Well, the fact of the matter is that no such economy has ever existed anywhere nor is likely to. Pick any recession you like and you will never find even a glimmer of an explanation in some kind of fall off in demand just as things were going so well. The recession in 2009 was not caused by decisions to save or businesses not wanting to invest. Identify your own explanation as you will, no one has argued that recession began because of demand deficiency, not even Krugman.

So the second part is to ask whether once recession begins there is then some kind of independent fall in demand that makes things worse. The downturn would have only gone one notch but because of this uncertainty it has gone down three notches. But again that’s not right. As the economy goes over the cliff, everyone is working as furiously as they can to keep their own boat upright. They are doing everything they can humanly hope to do to maintain their own businesses or if they are employees, to keep the businesses which employ them from sinking.

But recessions are due because a portion of the economy was non value adding. This is the meaning of a misdirected structure of production. Some of the economy could not maintain profitability and down they go and they pull suppliers down with them and there is a large increase in unemployment that coexists with the fall off in the level of activity.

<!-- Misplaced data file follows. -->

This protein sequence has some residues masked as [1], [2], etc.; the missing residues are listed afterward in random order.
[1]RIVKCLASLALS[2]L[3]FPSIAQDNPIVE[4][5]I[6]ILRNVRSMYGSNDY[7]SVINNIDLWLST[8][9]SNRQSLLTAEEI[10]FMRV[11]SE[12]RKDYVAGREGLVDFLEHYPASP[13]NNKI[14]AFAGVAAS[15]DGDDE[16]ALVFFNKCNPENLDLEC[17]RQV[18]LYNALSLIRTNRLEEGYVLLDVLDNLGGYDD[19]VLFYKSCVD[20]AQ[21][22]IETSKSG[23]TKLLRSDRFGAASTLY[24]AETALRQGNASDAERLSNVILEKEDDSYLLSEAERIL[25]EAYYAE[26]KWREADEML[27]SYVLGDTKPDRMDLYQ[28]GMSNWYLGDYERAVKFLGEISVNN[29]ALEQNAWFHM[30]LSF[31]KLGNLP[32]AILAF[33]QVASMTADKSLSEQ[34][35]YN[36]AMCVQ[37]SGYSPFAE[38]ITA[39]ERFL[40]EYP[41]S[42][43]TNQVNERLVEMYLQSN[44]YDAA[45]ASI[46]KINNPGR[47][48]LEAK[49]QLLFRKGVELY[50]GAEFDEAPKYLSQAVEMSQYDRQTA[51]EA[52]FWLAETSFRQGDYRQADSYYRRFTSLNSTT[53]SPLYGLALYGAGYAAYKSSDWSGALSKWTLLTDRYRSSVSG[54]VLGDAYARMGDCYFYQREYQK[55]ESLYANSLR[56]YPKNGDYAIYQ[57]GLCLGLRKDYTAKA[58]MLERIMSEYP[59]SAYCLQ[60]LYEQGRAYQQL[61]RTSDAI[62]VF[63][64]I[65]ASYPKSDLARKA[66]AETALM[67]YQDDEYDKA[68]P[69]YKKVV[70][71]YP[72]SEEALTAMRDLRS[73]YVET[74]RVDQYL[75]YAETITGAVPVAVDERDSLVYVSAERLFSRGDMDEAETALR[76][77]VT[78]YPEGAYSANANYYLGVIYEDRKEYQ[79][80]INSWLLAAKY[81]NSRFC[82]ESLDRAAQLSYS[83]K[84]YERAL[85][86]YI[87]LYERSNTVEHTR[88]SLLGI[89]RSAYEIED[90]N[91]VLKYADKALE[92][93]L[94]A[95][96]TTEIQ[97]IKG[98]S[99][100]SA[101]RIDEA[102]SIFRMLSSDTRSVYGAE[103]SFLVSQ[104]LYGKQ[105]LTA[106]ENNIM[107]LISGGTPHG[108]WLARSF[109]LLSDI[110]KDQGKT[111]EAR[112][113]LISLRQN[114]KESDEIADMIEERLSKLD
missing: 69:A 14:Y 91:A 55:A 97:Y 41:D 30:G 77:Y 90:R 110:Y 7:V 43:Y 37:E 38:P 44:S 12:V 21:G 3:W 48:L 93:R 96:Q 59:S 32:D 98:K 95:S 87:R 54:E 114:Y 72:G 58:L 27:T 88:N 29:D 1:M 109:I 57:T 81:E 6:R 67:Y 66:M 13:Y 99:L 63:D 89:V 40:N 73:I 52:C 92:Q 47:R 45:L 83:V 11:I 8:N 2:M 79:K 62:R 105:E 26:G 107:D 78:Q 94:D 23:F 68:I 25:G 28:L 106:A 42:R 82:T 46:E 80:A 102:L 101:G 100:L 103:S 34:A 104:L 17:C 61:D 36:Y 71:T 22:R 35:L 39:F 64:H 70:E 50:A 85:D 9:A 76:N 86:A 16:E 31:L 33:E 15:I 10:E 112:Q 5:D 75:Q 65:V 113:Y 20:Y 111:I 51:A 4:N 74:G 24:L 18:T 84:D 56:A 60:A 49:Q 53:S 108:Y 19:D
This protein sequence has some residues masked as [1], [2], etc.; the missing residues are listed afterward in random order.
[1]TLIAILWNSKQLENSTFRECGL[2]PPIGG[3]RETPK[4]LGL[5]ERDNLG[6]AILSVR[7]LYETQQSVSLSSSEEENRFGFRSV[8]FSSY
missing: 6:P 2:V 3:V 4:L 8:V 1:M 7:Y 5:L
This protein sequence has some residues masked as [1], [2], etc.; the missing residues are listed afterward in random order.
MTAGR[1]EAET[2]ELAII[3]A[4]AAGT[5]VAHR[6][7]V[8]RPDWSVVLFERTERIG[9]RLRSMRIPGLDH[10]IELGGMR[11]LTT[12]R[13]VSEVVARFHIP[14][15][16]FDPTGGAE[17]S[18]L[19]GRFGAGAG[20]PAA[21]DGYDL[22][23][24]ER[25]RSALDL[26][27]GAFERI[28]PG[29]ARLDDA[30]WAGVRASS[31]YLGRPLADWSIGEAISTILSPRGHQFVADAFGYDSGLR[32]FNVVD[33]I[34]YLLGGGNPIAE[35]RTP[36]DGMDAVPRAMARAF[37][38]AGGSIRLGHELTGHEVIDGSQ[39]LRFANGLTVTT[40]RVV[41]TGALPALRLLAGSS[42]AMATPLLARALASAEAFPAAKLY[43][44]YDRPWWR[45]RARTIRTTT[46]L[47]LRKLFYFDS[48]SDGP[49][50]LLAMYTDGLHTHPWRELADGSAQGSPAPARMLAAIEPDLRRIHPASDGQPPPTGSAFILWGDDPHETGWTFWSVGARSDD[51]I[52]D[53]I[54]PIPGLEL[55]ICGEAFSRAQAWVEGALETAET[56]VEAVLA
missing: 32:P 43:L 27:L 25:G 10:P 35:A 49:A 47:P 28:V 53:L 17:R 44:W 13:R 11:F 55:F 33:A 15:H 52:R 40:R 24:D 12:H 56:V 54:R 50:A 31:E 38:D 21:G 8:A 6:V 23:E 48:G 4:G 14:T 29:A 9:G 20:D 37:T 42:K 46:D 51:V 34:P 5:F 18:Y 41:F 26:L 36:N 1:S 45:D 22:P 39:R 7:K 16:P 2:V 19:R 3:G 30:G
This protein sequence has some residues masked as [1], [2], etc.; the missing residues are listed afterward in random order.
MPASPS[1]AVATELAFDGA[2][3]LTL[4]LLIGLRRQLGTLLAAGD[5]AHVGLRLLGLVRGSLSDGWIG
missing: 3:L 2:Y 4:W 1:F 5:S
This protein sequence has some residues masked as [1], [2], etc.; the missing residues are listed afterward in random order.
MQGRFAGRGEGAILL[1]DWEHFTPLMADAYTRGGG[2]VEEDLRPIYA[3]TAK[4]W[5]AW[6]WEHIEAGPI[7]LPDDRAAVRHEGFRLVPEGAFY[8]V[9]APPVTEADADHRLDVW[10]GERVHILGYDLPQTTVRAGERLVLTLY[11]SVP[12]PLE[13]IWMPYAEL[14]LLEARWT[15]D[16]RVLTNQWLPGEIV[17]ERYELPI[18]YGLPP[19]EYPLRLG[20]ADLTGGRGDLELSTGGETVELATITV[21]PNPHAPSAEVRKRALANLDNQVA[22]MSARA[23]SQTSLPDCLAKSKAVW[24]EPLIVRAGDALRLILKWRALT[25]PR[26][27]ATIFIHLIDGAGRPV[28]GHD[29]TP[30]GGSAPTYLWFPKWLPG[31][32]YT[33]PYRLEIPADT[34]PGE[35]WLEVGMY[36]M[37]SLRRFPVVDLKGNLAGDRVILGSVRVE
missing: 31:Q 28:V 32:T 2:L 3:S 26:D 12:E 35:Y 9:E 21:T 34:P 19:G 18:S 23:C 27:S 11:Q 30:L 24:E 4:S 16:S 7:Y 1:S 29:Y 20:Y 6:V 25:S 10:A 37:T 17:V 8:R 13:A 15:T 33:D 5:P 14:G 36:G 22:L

And every such downturn in the real economy has an inevitable effect on the financial system. Loans are not being repaid and money becomes really tight. This is the situation described by Mill wherein everyone is trying to get their hands on cash. This is not hoarding. This is a financial crisis. To think of this as hoarding cash, as if everyone just went out and decided one day that they wanted to hold more money. This is what you saw in 2008-09. There was a drive to cash up in an economy where the financial system was in the process of losing immense amounts of money through the unravelling of the leveraging that had been rampant. It was musical chairs with money. Eight people but only seven chairs and so some ended up without the finance to keep their businesses going.